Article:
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Where are marriage ceremonies in the Bible?

10.11. 2014 Written By: Ryan Ahlgrim
I have often been puzzled by something missing from the Bible: marriage ceremonies.

Although lots of people are married in the Bible, there are no descriptions of any ceremonies. Adam and Eve are “married” simply by the fact that they are made for each other and they procreate. Jacob marries Leah by mistake, which happens not because of a disguised bride at a wedding ceremony, but because he consummates the marriage in the darkness of a tent. Jesus attends a wedding in Cana which consists of a family party, but no ceremony is described.

The only “ceremony” I can find in the Bible is Tobit 7:12-14 in which a father places the hand of his daughter in the hand of the husband, and then writes a contract.

The reason why there are no marriage ceremonies in the Bible is because marriage did not involve a ceremony. Marriage in the Bible simply consists of a man and woman, with the consent of the woman’s father or guardian, living together and attempting procreation.

No vows, no priest, no ritual, no prayer, no pronouncement, no license, no registration.

This is quite different from how we define and enact marriage today.

Today, for a marriage to be “real” it must be legal; in other words, it must be recognized by the laws of the state and registered with the state.

Also, for many Christians, a marriage is not a “Christian marriage” unless it is officiated by a credentialed minister who makes a verbal pronouncement, preferably in the presence of the congregation.

But these are all recent innovations. For most of human history, marriage has simply been an agreement, recognized or arranged by the immediate families, for a man and woman to live together.

Marriage as a legal institution, and as a religious ceremony, began as a result of the Reformation.

Beginning in the Middle Ages, churches kept records of who was married to whom. But Luther viewed marriage as a “worldly matter,” and so he turned over the recording of marriages to the state.

Calvin believed that for a marriage to be valid it needed to be both recorded by the state and officiated by the church.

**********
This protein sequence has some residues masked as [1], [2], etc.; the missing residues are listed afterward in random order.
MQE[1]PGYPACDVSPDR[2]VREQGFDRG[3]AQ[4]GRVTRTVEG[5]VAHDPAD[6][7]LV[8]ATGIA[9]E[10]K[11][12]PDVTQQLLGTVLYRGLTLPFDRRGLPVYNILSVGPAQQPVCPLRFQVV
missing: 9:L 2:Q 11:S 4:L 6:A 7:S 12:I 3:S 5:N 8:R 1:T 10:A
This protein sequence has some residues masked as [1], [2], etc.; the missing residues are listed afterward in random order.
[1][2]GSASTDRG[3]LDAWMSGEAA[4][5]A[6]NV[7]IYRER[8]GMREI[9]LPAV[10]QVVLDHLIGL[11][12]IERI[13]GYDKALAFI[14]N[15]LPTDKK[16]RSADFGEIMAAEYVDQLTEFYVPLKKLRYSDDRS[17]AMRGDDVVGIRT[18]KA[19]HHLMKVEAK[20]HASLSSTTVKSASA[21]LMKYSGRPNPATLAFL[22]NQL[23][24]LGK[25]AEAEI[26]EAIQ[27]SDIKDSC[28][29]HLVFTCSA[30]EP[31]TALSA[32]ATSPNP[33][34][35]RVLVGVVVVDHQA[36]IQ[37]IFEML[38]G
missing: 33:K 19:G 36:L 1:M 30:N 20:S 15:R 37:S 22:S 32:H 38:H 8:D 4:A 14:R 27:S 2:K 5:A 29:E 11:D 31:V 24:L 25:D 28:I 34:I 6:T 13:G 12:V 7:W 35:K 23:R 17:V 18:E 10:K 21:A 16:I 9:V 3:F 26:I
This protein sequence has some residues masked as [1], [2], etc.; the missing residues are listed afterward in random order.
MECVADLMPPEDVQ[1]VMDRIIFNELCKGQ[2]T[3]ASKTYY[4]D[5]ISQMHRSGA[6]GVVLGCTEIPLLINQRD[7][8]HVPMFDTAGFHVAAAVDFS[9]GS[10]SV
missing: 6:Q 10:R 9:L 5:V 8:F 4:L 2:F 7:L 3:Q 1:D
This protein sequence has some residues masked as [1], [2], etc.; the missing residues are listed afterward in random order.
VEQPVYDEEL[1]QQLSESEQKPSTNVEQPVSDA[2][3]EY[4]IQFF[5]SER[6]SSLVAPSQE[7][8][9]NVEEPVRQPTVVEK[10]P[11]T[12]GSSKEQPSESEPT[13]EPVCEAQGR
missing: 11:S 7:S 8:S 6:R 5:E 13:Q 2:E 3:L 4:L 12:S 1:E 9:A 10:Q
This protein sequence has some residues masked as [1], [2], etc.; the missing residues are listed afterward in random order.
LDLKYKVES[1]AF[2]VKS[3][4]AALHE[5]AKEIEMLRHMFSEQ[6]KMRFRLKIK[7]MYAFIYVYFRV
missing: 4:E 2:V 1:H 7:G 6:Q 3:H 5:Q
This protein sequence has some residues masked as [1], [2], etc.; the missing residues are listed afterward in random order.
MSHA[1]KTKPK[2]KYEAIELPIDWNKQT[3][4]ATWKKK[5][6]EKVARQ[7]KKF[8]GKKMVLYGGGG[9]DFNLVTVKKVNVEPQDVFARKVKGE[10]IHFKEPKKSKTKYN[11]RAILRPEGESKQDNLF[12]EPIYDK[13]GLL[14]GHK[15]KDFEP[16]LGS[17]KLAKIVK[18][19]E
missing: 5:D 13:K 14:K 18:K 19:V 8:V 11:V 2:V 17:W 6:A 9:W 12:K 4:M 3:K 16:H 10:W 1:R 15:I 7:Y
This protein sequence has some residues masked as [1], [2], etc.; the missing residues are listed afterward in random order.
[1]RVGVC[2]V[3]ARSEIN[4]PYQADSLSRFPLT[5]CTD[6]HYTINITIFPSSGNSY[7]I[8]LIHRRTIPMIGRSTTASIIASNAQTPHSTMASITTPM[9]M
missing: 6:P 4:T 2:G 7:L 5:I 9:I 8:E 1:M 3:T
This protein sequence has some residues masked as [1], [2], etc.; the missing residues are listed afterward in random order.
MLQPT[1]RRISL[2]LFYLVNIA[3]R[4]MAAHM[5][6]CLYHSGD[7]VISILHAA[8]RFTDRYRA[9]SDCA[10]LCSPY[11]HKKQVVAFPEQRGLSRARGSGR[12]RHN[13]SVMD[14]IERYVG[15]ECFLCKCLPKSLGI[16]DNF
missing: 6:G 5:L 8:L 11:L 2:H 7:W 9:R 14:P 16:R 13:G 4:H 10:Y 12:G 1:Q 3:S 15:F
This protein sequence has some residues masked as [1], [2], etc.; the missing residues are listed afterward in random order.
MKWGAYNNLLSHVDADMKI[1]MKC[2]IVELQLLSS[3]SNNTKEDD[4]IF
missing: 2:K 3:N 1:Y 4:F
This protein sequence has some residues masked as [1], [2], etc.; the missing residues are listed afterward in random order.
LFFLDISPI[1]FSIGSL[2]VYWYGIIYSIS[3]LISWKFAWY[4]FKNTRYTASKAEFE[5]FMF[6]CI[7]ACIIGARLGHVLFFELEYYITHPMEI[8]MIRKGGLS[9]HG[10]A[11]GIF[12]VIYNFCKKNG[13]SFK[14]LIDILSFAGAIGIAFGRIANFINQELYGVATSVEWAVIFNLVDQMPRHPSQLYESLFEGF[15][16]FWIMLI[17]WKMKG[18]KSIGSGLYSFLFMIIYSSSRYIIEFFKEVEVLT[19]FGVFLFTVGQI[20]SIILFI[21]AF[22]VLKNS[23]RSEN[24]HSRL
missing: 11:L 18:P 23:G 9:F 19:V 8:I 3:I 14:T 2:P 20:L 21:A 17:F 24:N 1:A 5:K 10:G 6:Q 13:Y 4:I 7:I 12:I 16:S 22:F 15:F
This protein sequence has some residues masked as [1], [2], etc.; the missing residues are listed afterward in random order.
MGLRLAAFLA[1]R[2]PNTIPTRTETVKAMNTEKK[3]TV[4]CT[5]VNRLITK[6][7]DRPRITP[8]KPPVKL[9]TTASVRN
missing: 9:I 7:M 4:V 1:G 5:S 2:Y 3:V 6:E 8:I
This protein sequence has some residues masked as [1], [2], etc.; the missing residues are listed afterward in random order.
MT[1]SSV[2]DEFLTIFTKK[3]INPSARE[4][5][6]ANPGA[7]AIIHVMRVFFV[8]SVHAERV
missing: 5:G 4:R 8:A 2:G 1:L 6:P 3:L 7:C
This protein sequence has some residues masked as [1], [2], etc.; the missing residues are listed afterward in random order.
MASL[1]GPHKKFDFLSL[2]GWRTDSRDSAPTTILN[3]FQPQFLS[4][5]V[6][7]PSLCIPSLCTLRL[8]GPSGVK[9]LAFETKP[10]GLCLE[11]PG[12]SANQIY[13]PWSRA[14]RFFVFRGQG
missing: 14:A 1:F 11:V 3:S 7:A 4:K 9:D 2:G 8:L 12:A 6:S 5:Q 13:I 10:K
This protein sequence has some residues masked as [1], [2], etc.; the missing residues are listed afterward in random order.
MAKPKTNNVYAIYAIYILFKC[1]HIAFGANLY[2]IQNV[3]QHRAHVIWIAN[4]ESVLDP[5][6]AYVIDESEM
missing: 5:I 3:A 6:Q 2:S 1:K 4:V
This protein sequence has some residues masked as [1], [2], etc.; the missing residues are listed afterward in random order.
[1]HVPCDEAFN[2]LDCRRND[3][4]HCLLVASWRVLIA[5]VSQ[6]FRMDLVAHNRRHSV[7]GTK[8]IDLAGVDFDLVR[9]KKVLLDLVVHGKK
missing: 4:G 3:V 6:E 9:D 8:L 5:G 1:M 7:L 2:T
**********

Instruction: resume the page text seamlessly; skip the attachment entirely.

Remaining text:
The Catholic Church did not require marriages to be officiated by a priest until 1563, and the Anglican Church did not get around to making this requirement until 1753.

So for the past five hundred years there have been, in the European tradition, three kinds of marriage: legal, religious, and social. But social marriage, strictly speaking, is the most biblical.

What would happen if the church today were to once again recognize social marriage?

It would mean that couples living together, particularly those raising children, could be treated as married even if they are not legally married or have not undergone any kind of religious ritual.

Indeed, during most of history, society as well as the church would have regarded such couples as married. Since a growing number of couples today are choosing to live together and raise children without a ceremony or legal license, it may be advantageous for the church to look more kindly and inclusively upon them.

Otherwise, we will alienate these couples and they will not benefit from the guidance and support of the church.

This does not mean the church should stop advocating for religious ceremonies and legalized marriages. These innovations have important purposes.

A public ceremony that includes vows and prayers makes the couple’s commitment to each other clear, links the couple’s love to the sacred story of God’s love, and gives the community and congregation an explicitly supportive role in helping to maintain the marriage.

A legally recognized marriage gives the couple various rights and benefits, provides additional stability to the relationship, and protects both spouses and children in case of divorce.

The church supports marriage and family the best, I think, when it recognizes that couples who intend to share their lives together represent a type of marriage.

I do not know why an increasing number of couples in our society are choosing not to legally marry, but we are doing them no good by rejecting them.

Let us instead welcome them, treat them as if they were married, and advocate for the benefits of public religious ritual and legal status.

Ryan Ahlgrim is the pastor of First Mennonite Church in Richmond, Va.

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